The next part of the ascent was the most testing of the entire trek.  The path demands that you follow beside the flow of a running creek that winds its way down the steep side of the mountain, crossing under sheer drop waterfalls.  With the constant threat of large rocks hurtling down this section of the trek it is certainly not for the faint of heart.  Drenched to the bone and with the weight of the pack increased by absorbed water  the journey to the summit of Roraima was converted into a test of mental and physical fortitude.  Determined, I pushed on, focused on conquering the high table.   I was on my own, no one around to offer support or advice. Just the mountain and I.

Finally arriving at the peak of Roraima in one piece was euphoric.  The rain hadn’t ceased so we took shelter under a boulder offering some protection from the inclemency.  Later we made it to our camp place to pitch our tents and settle in to our new home. The incessant rains and visibility reducing mist prevented any possibility of exploring the peak of the mountain to reap  the fruits of reward for our hard toiling labour to reach this ‘lost world’.  Instead, after hanging out a variety of soaked clothing articles to hopefully dry, I retired to my tent.

The following day the weather hadn’t improved.  A thick fog blanketed the peak of Roraima.  Despite this we set out to explore the moon-like landscapes.  Antonio, our guide, who didn’t seem particularly interested in guiding during the first couple of days and was indeed largely superfluous to our needs suddenly was of much value as he guided us to various points of interest on the intriguing tabletop of Roraima.  Narrow canyons, unique flora and fauna including unique endemic lizards, birds, frogs and carnivorous plants added to the mysticism. However our exploration was cut short when heavy rain once again reared  and we scurried back to the safety of camp.

The highlight of the entire trek came early the next morning.  We awoke to, unprecedented in our journey, completely clear skies and set off shortly after sunrise to ‘la ventana’, the window, to experience the most spectacular of views across the thickly forested valleys surrounding Roraima.  It is extremely difficult to do justice to the supreme and sheer beauty of the vistas that surrounded us as we stood perched on the edge of the ‘lost world’ of Roraima peering over the edge.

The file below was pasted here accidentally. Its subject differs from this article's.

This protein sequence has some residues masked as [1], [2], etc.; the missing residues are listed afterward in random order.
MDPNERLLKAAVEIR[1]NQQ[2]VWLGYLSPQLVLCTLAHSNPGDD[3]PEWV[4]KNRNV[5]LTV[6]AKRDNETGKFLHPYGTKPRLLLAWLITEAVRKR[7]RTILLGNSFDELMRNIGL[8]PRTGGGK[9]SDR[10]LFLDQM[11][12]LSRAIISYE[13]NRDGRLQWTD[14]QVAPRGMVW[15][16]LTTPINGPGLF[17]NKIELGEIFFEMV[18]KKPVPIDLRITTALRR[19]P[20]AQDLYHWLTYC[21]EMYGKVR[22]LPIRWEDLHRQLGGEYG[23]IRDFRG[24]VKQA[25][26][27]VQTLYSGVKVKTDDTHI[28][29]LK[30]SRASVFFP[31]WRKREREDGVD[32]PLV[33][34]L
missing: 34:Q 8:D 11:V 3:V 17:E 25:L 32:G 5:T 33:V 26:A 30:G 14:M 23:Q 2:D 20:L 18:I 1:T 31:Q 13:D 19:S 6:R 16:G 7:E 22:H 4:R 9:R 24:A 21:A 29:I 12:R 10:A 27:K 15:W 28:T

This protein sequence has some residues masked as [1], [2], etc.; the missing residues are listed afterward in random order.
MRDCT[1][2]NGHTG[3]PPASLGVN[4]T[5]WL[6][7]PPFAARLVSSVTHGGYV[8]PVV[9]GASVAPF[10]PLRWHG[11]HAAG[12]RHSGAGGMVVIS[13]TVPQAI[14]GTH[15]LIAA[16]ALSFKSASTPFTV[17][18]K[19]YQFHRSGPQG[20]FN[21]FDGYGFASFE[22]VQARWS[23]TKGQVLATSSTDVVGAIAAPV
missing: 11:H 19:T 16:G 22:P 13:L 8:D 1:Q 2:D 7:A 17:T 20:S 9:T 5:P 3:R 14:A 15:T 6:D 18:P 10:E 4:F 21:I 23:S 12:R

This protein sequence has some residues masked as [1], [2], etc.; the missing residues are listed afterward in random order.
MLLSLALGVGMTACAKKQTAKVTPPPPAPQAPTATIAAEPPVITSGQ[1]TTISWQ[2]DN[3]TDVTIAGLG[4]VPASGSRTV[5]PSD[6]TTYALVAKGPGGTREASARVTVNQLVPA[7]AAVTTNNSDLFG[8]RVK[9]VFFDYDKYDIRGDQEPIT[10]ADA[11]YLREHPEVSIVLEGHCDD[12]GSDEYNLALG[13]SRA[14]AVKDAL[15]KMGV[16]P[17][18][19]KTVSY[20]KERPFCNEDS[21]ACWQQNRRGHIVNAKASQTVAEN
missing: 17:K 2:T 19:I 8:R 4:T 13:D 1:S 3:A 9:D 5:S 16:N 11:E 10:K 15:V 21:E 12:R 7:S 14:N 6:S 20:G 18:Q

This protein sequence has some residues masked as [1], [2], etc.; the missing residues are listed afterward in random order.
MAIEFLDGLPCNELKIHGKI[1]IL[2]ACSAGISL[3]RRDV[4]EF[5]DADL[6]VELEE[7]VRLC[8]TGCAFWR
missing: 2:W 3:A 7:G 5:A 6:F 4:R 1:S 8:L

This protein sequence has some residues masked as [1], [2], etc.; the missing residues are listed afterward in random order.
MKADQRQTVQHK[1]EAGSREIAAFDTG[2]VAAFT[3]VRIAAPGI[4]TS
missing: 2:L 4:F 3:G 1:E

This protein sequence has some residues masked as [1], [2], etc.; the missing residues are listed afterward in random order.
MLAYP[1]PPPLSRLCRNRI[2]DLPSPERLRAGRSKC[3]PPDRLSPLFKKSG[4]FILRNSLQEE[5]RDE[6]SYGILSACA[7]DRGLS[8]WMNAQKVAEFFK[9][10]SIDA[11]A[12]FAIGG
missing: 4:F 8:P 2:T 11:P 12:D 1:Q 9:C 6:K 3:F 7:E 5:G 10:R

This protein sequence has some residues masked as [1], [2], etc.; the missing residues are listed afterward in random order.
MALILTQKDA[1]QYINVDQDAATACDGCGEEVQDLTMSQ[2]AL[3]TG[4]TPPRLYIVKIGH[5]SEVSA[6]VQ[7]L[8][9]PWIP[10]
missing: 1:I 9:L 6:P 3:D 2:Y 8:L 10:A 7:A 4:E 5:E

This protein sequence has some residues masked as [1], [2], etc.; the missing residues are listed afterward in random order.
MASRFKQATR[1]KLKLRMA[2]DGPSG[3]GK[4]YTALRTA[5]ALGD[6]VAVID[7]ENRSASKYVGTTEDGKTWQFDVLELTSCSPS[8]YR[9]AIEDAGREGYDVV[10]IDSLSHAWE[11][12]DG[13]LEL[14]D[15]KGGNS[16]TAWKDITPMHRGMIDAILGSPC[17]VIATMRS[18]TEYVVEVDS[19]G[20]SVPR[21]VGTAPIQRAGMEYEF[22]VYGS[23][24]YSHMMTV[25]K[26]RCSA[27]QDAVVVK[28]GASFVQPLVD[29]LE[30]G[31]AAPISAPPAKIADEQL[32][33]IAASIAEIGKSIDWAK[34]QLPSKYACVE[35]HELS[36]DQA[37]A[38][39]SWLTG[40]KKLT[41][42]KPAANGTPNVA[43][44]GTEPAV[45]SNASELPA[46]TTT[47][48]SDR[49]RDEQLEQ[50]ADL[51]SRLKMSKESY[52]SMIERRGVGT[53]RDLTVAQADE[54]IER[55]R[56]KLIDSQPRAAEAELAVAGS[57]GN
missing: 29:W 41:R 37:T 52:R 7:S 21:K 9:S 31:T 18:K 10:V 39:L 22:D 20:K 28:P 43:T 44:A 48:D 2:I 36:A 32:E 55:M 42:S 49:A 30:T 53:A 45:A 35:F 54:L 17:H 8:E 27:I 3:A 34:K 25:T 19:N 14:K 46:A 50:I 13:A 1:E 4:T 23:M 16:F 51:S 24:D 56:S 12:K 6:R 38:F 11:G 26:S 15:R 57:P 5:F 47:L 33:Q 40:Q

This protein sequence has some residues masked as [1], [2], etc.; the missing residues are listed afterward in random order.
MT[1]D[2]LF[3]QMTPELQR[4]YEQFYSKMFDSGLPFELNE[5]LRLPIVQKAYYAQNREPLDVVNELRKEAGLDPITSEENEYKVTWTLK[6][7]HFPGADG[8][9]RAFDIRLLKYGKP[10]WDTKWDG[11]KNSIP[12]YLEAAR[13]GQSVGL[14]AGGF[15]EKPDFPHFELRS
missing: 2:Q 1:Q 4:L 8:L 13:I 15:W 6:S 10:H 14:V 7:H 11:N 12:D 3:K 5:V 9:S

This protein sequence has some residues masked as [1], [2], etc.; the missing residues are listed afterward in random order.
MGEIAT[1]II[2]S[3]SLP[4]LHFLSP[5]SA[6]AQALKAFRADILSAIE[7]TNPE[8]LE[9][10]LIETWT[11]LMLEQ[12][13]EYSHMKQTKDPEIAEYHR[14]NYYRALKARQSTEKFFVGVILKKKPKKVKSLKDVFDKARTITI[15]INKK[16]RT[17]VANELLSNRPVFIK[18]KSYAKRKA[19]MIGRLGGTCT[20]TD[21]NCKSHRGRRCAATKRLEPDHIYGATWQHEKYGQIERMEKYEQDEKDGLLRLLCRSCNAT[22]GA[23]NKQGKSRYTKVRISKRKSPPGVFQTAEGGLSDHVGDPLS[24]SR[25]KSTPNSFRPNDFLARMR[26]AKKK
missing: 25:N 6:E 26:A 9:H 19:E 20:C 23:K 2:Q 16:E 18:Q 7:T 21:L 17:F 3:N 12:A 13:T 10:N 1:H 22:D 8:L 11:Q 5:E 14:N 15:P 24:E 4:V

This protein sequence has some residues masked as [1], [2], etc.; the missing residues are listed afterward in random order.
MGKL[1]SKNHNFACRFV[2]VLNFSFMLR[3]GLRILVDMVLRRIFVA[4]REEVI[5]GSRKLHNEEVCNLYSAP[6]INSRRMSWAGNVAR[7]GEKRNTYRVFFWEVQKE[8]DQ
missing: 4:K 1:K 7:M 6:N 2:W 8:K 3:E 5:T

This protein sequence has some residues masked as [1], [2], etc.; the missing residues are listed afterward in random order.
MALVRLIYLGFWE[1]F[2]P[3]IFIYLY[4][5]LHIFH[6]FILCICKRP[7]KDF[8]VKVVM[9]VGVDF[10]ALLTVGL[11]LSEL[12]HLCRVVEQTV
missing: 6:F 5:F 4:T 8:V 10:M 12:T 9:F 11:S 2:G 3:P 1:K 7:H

After the highlight of visiting ‘la ventana’ in clear weather we made our way back to camp to pack up and to begin the descent.  En route we couldn’t miss the chance of refreshing ourselves in the freezing natural springs on top of the mountain.  I hoped it would give me the required vigour to successfully negotiate the descent.  The way down proved to be as challenging as I had thought.  I was more than ready to get back to civilisation but just as the ascent is a two day affair so is the descent.  Antonio decided to forge ahead of us at a cracking pace in order to get to a camp where he can also eat as he had run out of food.  Seemingly he also knew something that he didn’t inform us of.  After the heavy rain of the past couple of days the more challenging of the river crosses was impassable.  We had no choice other than to camp on the far side of the river and hope that we will be able to cross the next morning.

Luckily the river subsided enough to enable our passage the following morning.  We’d made it to the final day of the trek but still had quite a distance to cover before making it back to the starting point.  The path was even slipperier than the previous days and I found myself spending quite a lot of time on the ground.  At one point I foundnd myself in hysterics, the only reaction that I could muster to my repeated slides.    My ankles had swollen to  Christmas turkey plumpness and  I sang to pass the time and dreamt of arriving back.  Finally, after hours of soul searching and coaxing of my own will I arrived.  A large group of trekkers had arrived earlier and were eating a hot meal provided by their tour company on return.  They looked utterly exhausted and they only had to carry their personal effects and not their food and sleeping equipment.  I earned their instant respect upon telling them that I had completed the journey unassisted in this way.  A kindly German woman offered me the remainder of her hot meal which she said she could not finish.  I leant back, eating. In bliss.

Peter W Davies